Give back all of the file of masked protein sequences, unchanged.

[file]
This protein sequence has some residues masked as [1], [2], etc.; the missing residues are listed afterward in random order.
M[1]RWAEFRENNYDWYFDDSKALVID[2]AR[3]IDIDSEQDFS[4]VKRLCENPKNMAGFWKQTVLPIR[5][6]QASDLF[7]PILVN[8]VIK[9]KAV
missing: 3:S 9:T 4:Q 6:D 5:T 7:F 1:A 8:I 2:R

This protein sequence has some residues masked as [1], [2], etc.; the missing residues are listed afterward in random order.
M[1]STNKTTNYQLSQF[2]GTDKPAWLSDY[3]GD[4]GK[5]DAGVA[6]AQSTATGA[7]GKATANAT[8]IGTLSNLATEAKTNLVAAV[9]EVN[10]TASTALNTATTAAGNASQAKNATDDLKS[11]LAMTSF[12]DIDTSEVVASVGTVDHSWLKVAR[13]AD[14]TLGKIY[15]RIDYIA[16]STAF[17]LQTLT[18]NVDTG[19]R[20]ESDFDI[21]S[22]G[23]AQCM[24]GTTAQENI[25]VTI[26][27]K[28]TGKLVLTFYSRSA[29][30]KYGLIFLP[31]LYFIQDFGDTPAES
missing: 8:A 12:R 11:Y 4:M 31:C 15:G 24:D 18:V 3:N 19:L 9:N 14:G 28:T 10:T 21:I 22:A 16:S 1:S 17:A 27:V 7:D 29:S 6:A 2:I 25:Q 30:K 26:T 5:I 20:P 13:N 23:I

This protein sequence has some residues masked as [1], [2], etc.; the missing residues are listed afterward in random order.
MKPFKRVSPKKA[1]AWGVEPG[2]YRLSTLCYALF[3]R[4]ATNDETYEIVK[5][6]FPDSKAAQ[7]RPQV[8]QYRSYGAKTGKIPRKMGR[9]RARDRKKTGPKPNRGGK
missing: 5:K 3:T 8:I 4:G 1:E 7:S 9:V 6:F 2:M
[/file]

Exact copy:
This protein sequence has some residues masked as [1], [2], etc.; the missing residues are listed afterward in random order.
M[1]RWAEFRENNYDWYFDDSKALVID[2]AR[3]IDIDSEQDFS[4]VKRLCENPKNMAGFWKQTVLPIR[5][6]QASDLF[7]PILVN[8]VIK[9]KAV
missing: 3:S 9:T 4:Q 6:D 5:T 7:F 1:A 8:I 2:R

This protein sequence has some residues masked as [1], [2], etc.; the missing residues are listed afterward in random order.
M[1]STNKTTNYQLSQF[2]GTDKPAWLSDY[3]GD[4]GK[5]DAGVA[6]AQSTATGA[7]GKATANAT[8]IGTLSNLATEAKTNLVAAV[9]EVN[10]TASTALNTATTAAGNASQAKNATDDLKS[11]LAMTSF[12]DIDTSEVVASVGTVDHSWLKVAR[13]AD[14]TLGKIY[15]RIDYIA[16]STAF[17]LQTLT[18]NVDTG[19]R[20]ESDFDI[21]S[22]G[23]AQCM[24]GTTAQENI[25]VTI[26][27]K[28]TGKLVLTFYSRSA[29][30]KYGLIFLP[31]LYFIQDFGDTPAES
missing: 8:A 12:R 11:Y 4:M 31:C 15:G 24:D 18:V 3:N 19:L 9:N 14:G 28:T 10:T 21:I 22:A 16:S 1:S 17:A 27:V 7:D 29:S 6:A 2:I 25:Q 30:K 26:T 5:I 20:P 13:N 23:I

This protein sequence has some residues masked as [1], [2], etc.; the missing residues are listed afterward in random order.
MKPFKRVSPKKA[1]AWGVEPG[2]YRLSTLCYALF[3]R[4]ATNDETYEIVK[5][6]FPDSKAAQ[7]RPQV[8]QYRSYGAKTGKIPRKMGR[9]RARDRKKTGPKPNRGGK
missing: 5:K 3:T 8:I 4:G 1:E 7:S 9:V 6:F 2:M